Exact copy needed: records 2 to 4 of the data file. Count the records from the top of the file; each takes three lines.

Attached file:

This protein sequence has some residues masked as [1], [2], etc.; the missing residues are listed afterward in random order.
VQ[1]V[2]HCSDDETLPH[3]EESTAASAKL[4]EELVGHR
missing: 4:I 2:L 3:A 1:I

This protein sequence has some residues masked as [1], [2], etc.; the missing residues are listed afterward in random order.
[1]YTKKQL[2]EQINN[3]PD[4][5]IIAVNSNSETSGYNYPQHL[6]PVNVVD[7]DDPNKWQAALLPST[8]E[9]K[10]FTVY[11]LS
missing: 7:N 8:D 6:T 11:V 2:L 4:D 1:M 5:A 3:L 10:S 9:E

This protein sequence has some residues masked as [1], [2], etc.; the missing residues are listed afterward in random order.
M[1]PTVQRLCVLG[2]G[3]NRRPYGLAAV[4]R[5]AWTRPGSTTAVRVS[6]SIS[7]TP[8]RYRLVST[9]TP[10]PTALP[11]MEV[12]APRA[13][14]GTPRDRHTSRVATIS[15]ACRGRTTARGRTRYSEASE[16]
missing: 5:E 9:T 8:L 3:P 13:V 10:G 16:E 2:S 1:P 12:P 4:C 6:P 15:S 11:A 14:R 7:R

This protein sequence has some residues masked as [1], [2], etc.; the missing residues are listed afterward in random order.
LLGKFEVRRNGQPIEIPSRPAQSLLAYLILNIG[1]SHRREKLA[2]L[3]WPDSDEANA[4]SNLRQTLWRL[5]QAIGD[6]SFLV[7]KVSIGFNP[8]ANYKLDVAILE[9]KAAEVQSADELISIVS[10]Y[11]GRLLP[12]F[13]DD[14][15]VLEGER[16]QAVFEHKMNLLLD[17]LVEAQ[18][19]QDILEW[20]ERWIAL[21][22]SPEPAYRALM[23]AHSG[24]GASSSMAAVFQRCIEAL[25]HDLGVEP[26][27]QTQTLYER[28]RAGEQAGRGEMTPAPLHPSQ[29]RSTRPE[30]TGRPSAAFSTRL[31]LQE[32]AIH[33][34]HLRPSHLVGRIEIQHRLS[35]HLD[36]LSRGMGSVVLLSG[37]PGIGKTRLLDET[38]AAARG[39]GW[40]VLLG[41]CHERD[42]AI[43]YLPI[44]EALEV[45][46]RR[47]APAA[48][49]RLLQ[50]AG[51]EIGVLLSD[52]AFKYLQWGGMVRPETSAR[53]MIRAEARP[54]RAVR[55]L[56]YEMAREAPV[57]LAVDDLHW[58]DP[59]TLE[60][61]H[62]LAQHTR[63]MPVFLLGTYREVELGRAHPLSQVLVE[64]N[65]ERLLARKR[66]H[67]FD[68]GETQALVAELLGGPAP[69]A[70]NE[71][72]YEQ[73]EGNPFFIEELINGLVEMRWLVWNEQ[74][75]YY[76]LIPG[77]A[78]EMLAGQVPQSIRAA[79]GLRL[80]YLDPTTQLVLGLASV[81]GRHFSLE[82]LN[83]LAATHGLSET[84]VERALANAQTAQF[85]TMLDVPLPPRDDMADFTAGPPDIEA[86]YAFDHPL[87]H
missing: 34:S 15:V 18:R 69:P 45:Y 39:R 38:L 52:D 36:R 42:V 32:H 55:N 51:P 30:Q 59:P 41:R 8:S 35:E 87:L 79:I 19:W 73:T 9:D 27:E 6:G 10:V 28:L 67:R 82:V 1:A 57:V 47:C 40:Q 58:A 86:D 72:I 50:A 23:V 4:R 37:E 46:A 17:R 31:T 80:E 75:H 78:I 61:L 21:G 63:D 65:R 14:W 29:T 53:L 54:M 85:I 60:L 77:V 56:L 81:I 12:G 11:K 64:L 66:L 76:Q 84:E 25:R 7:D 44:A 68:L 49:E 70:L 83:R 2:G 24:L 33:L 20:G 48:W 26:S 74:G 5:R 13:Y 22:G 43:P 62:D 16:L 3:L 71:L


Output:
This protein sequence has some residues masked as [1], [2], etc.; the missing residues are listed afterward in random order.
[1]YTKKQL[2]EQINN[3]PD[4][5]IIAVNSNSETSGYNYPQHL[6]PVNVVD[7]DDPNKWQAALLPST[8]E[9]K[10]FTVY[11]LS
missing: 7:N 8:D 6:T 11:V 2:L 4:D 1:M 5:A 3:L 10:S 9:E

This protein sequence has some residues masked as [1], [2], etc.; the missing residues are listed afterward in random order.
M[1]PTVQRLCVLG[2]G[3]NRRPYGLAAV[4]R[5]AWTRPGSTTAVRVS[6]SIS[7]TP[8]RYRLVST[9]TP[10]PTALP[11]MEV[12]APRA[13][14]GTPRDRHTSRVATIS[15]ACRGRTTARGRTRYSEASE[16]
missing: 5:E 9:T 8:L 3:P 13:V 10:G 16:E 2:S 1:P 12:P 4:C 6:P 15:S 11:A 14:R 7:R

This protein sequence has some residues masked as [1], [2], etc.; the missing residues are listed afterward in random order.
LLGKFEVRRNGQPIEIPSRPAQSLLAYLILNIG[1]SHRREKLA[2]L[3]WPDSDEANA[4]SNLRQTLWRL[5]QAIGD[6]SFLV[7]KVSIGFNP[8]ANYKLDVAILE[9]KAAEVQSADELISIVS[10]Y[11]GRLLP[12]F[13]DD[14][15]VLEGER[16]QAVFEHKMNLLLD[17]LVEAQ[18][19]QDILEW[20]ERWIAL[21][22]SPEPAYRALM[23]AHSG[24]GASSSMAAVFQRCIEAL[25]HDLGVEP[26][27]QTQTLYER[28]RAGEQAGRGEMTPAPLHPSQ[29]RSTRPE[30]TGRPSAAFSTRL[31]LQE[32]AIH[33][34]HLRPSHLVGRIEIQHRLS[35]HLD[36]LSRGMGSVVLLSG[37]PGIGKTRLLDET[38]AAARG[39]GW[40]VLLG[41]CHERD[42]AI[43]YLPI[44]EALEV[45][46]RR[47]APAA[48][49]RLLQ[50]AG[51]EIGVLLSD[52]AFKYLQWGGMVRPETSAR[53]MIRAEARP[54]RAVR[55]L[56]YEMAREAPV[57]LAVDDLHW[58]DP[59]TLE[60][61]H[62]LAQHTR[63]MPVFLLGTYREVELGRAHPLSQVLVE[64]N[65]ERLLARKR[66]H[67]FD[68]GETQALVAELLGGPAP[69]A[70]NE[71][72]YEQ[73]EGNPFFIEELINGLVEMRWLVWNEQ[74][75]YY[76]LIPG[77]A[78]EMLAGQVPQSIRAA[79]GLRL[80]YLDPTTQLVLGLASV[81]GRHFSLE[82]LN[83]LAATHGLSET[84]VERALANAQTAQF[85]TMLDVPLPPRDDMADFTAGPPDIEA[86]YAFDHPL[87]H
missing: 34:S 15:V 18:R 69:P 45:Y 39:R 38:L 52:D 36:R 42:V 32:H 55:N 51:P 30:Q 59:P 41:R 8:S 35:E 87:L 79:I 19:W 73:T 9:D 27:E 6:G 10:V 28:L 67:R 82:V 1:A 57:V 47:C 40:Q 58:A 86:D 72:I 50:A 23:V 4:R 37:E 46:A 17:R 31:T 80:E 75:H 78:I 61:L 21:G 63:D 65:R 14:W 29:T 53:L 54:M 85:I 60:L 77:V 56:L 81:I 12:G 11:K 64:L 66:L 76:Q 84:E 25:R 7:D 44:A 68:L 49:E 70:L 83:R 2:G 24:L 33:L 20:G 48:W 26:S 74:G 5:R 13:Y 22:G 43:P 62:D 16:L 3:L 71:L